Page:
Road Debris - More Than a Bump in the Road

Monday, May 5, 2014

 

Rock slide
Even if you are a good driver who takes due care on the roads, there are some accidents that result from circumstances beyond your control. Debris on Canadian roads can be problematic for drivers. Ten years ago the American Automobile Association's Foundation for Traffic Safety estimated that around five Canadians died and over 600 were injured as a direct consequence of road debris per year.

The occasional news reports on deaths caused by road debris suggest this is an area in dire need of prioritization. 

In 2010, a Calgary driver was killed when a semi-trailer drove over a piece of a brake drum and resulting in crashing into a windshield of a passing vehicle, killing the driver.  In the first eight months after the opening of Stoney Trail in Calgary, the road crew reported picking up 1,080 pieces of road debris. 

It is estimated that most of the objects found on our roads are pieces of cargo that are not secured properly on trailers, roof racks and pickup trucks. This is obviously avoidable. It is a legal offense to drive with a poorly secured load, so every Canadian driver that drives with such a load can be fined. Since we now know that road debris kills, we should all take some responsibility and report road debris.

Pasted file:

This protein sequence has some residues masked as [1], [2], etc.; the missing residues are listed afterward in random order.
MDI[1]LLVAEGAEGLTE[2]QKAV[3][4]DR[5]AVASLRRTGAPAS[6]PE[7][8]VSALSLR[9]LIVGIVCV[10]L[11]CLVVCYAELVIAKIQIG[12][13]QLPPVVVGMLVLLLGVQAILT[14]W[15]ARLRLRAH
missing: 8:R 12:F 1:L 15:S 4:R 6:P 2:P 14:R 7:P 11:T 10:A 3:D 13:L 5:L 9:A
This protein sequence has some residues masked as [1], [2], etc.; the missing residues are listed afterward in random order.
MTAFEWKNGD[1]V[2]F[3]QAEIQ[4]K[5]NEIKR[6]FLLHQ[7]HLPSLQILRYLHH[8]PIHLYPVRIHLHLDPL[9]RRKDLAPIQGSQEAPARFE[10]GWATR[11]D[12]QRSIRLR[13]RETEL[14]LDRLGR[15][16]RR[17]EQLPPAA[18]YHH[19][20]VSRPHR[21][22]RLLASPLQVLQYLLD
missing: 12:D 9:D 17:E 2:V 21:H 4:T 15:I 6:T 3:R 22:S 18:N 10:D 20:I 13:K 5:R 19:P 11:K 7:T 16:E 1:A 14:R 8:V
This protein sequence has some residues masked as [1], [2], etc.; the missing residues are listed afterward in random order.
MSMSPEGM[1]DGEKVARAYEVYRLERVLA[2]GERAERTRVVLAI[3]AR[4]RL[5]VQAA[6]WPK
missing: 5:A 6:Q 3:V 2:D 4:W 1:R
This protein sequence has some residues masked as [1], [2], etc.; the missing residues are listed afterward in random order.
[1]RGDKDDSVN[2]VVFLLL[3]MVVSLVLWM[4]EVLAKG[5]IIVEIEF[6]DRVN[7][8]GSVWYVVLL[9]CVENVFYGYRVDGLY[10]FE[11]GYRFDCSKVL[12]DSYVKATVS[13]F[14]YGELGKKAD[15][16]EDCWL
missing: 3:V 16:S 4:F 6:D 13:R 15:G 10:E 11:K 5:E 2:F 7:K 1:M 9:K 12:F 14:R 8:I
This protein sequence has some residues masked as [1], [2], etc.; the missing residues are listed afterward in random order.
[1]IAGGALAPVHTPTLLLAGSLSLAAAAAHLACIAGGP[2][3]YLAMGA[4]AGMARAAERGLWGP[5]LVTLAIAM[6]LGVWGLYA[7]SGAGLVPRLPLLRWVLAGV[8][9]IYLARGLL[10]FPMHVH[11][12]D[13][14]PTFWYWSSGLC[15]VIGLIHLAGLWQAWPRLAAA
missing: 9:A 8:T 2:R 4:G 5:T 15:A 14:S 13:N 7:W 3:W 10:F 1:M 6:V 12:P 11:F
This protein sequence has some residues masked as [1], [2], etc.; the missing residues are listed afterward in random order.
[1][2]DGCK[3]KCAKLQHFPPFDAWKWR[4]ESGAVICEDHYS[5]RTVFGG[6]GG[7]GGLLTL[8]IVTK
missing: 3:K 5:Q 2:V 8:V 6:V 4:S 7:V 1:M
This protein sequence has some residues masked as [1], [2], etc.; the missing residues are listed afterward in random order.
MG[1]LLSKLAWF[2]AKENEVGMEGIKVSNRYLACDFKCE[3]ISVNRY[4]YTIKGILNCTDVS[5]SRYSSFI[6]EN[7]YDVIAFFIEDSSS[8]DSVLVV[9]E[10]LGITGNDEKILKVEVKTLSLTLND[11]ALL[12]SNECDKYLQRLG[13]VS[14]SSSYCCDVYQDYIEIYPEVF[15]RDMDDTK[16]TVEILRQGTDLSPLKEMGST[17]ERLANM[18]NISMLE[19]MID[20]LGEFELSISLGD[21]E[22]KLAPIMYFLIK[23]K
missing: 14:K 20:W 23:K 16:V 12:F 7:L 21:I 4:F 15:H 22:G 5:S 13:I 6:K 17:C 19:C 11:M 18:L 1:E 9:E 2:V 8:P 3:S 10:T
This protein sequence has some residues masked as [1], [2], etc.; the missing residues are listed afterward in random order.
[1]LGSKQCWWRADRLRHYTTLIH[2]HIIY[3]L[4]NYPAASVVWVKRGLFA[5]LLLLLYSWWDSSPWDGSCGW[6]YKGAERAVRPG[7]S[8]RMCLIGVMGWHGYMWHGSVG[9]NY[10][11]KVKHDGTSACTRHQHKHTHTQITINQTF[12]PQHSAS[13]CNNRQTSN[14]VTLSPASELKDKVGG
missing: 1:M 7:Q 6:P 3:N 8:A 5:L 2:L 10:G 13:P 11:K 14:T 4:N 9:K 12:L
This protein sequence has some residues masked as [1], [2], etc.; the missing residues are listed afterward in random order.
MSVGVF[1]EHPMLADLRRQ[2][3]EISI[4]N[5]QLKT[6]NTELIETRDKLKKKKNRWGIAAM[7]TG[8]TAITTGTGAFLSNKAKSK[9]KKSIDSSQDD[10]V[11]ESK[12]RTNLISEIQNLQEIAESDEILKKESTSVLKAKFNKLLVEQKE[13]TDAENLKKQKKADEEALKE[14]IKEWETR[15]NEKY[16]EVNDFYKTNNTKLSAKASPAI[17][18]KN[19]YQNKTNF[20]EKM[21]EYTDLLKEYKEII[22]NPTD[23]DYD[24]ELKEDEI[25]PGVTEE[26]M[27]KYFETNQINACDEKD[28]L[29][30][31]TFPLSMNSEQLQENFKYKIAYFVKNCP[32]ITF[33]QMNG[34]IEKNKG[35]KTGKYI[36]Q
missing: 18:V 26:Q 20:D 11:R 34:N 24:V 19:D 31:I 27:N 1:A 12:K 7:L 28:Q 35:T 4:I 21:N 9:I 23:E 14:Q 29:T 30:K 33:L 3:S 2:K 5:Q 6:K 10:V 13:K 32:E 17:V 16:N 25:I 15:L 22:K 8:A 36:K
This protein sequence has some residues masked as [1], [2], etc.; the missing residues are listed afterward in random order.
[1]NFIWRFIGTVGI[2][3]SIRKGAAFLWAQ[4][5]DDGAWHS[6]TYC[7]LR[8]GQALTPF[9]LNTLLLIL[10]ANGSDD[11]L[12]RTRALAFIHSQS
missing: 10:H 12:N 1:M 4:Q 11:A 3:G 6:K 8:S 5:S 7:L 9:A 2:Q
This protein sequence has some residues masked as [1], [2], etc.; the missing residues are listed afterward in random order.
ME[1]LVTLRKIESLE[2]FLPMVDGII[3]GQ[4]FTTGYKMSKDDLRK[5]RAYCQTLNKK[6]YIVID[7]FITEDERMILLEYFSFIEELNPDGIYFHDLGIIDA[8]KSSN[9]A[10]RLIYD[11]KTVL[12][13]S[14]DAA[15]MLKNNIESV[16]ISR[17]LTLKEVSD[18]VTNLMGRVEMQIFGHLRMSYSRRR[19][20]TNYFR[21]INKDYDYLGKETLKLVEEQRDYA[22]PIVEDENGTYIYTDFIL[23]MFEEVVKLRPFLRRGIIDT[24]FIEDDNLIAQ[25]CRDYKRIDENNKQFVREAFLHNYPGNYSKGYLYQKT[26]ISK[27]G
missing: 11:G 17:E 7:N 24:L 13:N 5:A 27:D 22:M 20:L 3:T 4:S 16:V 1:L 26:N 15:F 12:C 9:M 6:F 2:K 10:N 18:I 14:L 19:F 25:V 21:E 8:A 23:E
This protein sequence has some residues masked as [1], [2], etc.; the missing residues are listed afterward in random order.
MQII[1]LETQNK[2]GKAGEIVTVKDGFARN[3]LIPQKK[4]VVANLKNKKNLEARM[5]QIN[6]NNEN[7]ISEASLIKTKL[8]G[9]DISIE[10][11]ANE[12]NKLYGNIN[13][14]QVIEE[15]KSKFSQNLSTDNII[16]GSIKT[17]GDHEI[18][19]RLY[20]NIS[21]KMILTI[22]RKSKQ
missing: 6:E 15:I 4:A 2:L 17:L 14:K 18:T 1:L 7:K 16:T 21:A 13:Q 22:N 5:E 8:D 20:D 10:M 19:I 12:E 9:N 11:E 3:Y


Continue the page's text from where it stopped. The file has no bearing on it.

Drivers should understand that their vehicles can send objects through the windows of other vehicles if they drive over them. The best way to deal with such a situation is to brake slowly and drive over the object at a lower speed.

Road debris is not only dangerous when it is picked up and thrown by vehicles, drivers can also injure themselves if they swerve to avoid objects on the road. As such, the presence of debris on our roads provides another reason for drivers to drive at or below the speed limit. If you drive slowly, you can spot it and brake. If you drive too fast, you will see it but will not have enough time to avoid it safely.

The government cannot take all the responsibility for keeping debris off our roads. They can remove it once we have placed it on the roads, but the ultimate responsibility is ours to make sure we aren’t contributing to the road debris problem, and also, to report it if we do see it.